Low-cycle full-field residual strains in cortical bone and their influence on tissue fracture evaluated via in situ stepwise and continuous X-ray computed tomography

Marta Peña Fernández*, Alexander P. Kao, Frank Witte, Hari Arora, Gianluca Tozzi

*Corresponding author for this work

Research output: Contribution to journalArticlepeer-review

13 Citations (Scopus)


As a composite material, the mechanical properties of bone are highly dependent on its hierarchical organisation, thus, macroscopic mechanical properties are dictated by local phenomena, such as microdamage resulting from repetitive cyclic loading of daily activities. Such microdamage is associated with plastic deformation and appears as a gradual accumulation of residual strains. The aim of this study is to investigate local residual strains in cortical bone tissue following compressive cyclic loading, using in situ X-ray computed tomography (XCT) and digital volume correlation (DVC) to provide a deeper insight on the three-dimensional (3D) relationship between residual strain accumulation, cortical bone microstructure and failure patterns. Through a progressive in situ XCT loading–unloading scheme, localisation of local residual strains was observed in highly compressed regions. In addition, a multi-scale in situ XCT cyclic test highlighted the differences on residual strain distribution at the microscale and tissue level, where high strains were observed in regions with the thinnest vascular canals and predicted the failure location following overloading. Finally, through a continuous in situ XCT compression test of cycled specimens, the full-field strain evolution and failure pattern indicated the reduced ability of bone to plastically deform after damage accumulation due to high number of cyclic loads. Altogether, the novel experimental methods employed in this study, combining high-resolution in situ XCT mechanics and DVC, showed a great potential to investigate 3D full-field residual strain development under repetitive loading and its complex interaction with bone microstructure, microdamage and fracture.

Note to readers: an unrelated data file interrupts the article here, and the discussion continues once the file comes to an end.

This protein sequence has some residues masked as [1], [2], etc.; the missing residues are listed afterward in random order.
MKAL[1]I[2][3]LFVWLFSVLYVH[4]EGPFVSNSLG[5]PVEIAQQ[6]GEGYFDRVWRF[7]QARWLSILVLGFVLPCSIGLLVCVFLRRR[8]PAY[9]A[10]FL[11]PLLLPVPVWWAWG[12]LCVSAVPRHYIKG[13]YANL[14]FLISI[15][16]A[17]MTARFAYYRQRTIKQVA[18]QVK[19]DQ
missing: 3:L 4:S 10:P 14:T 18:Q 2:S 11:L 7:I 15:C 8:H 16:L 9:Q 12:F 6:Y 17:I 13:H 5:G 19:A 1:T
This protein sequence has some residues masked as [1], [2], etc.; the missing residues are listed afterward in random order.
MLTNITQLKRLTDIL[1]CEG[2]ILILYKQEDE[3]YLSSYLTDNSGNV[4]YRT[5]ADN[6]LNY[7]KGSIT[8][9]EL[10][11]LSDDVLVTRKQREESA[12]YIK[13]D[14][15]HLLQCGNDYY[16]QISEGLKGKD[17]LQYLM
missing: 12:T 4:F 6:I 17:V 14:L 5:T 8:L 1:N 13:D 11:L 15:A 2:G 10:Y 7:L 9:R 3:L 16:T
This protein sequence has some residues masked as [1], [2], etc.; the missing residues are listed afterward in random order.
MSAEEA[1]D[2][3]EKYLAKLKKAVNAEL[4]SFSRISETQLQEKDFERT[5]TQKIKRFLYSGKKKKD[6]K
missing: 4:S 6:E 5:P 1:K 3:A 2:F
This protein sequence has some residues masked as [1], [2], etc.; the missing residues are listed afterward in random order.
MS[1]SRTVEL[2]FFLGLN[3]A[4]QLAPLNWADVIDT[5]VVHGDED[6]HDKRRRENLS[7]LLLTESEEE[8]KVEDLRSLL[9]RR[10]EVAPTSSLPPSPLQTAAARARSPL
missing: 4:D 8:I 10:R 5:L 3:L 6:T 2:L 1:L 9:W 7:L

Original languageEnglish
Article number110105
JournalJournal of Biomechanics
Publication statusPublished - 2 Dec 2020


  • Cortical bone
  • Cyclic loading
  • Digital volume correlation
  • In situ mechanics
  • Residual strains
  • X-ray computed tomography

ASJC Scopus subject areas

  • Biophysics
  • Orthopedics and Sports Medicine
  • Biomedical Engineering
  • Rehabilitation

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